Botanical Medicines Cryptolepis sanguinolenta, Artemisia annua, Scutellaria baicalensis, Polygonum cuspidatum, and Alchornea cordifolia Demonstrate Inhibitory Activity Against Babesia duncani, Zhan Y et al., Front Cell infect Microbiol 21-03-08: https://doi.org/10.3389/fcimb.2021.624745 | https://www.frontiersin.org/articles/10.3389/fcimb.2021.624745/full

    Obsolete inaccurate blood tests still bring in big money for the patent holders, so why would they want to improve them? Why not just control the conversation, keep saying that they work fine?

    Pharmaceutical industries sell few cures but lots of bandages – very expensive bandages that require lifelong refills. No pharmaceutical company is interested in finding the cause of autoimmune disease and eradicating it. That wouldn’t be profitable.

    This is a medical system divided against itself. Adherents to the dominant
    medical opinion on Lyme and tick-borne diseases [TBD’s] are willing for various ideological reasons to let people perish. The defining characteristic of corruption in modern medicine is the abandonment of the patient’s interest. Patients are often road-kill on the highway to profit for the insurance industry.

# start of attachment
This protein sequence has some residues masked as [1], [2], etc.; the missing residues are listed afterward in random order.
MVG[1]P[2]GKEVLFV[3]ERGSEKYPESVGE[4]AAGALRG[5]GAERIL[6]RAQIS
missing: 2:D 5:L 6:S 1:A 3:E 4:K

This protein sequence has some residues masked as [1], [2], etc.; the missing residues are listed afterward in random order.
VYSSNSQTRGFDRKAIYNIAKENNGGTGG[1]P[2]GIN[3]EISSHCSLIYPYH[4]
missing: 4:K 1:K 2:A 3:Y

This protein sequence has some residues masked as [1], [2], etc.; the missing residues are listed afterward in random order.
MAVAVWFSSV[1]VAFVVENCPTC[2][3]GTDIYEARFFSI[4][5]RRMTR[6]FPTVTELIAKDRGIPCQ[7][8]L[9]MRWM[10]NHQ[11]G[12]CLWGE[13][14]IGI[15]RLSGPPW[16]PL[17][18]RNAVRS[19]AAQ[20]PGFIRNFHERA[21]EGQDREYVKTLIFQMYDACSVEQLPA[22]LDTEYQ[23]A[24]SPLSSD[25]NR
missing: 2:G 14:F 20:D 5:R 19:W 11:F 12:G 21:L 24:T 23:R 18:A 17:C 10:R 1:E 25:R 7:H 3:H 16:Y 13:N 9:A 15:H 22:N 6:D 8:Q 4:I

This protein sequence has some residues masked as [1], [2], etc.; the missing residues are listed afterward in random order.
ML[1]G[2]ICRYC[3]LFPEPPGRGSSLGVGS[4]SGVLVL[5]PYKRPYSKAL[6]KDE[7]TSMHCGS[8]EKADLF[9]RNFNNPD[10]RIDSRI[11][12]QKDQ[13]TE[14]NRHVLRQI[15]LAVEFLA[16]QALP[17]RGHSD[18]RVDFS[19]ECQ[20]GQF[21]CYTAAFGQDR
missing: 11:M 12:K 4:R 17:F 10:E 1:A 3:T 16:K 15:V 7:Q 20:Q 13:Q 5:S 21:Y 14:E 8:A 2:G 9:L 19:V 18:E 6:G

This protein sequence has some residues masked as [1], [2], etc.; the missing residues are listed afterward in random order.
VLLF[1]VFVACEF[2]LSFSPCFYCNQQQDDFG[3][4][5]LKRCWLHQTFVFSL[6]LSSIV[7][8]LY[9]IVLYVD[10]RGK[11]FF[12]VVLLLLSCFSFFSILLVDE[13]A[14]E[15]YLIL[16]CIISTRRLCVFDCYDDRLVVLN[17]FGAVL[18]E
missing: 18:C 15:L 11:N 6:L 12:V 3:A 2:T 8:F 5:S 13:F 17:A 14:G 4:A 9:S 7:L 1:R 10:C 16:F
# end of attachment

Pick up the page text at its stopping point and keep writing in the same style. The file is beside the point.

Dr. Rob Murray [DDS ret’d], Lunenburg, NS, Canada
    Board member Canadian Lyme Disease Foundation [www.CanLyme.org]

    Reference: Goldman Sachs asks in biotech research report: ‘Is curing patients a sustainable business model?’ Kim T, CNBC 18-04-11: https://www.cnbc.com/2018/04/11/goldman-asks-is-curing-patients-a-sustainable-business-model.html

    • Adam Mercy says:

      Brilliantly said Dr. Murray.

      The problems are far deeper and more existential than we know. Profound lies are the norm. Fluoride is a neurotoxin. Thr editors of the JAMA journal which published the data on fluoride and iq acknowledged that they were surprised but had to publish the data. CDC has admitted in court they have no evidence to claim it is safe. On their website they still call it one of the top 10 all time public health successes ever.

      Puff pieces are all on the net saying ya but correlation isn’t caution blah blah blah. People don’t realize that the deeply dangerous industries sponsor a slew of content that causes confusion in the public. One Forbes piece even wrote this:”Certainly, excessive levels of anything, even avocado toast, can be harmful.”

      I assure you that fluoride is not a chemical we need toxicology work done on. There are mechanisms. It is one of the most harmful chemicals known to mankind.

      Let focus on the now.
      Now just think .in the rush to vaccinate….what if the spike protein itself is a pathogen? Magro published this in Nov 2020 – brain pathology work that is strong. No viral replication in the brain. Pathology from viral proteins.

      The chemical industries literally have cornered the market in ideas and yet represents an imminent threat to civilization.

      I could talk about how many of the things you poo poo in this article have strong evidence for them – like energy medicine – but maybe in their infancy in practice. But when you are imminent danger that is not the place to focus.

      Adam Mercy

    • Dena says:

      Spot on


Timothy Caulfield


Timothy Caulfield is an author and Canada Research Chair in Health Law and Policy, University of Alberta.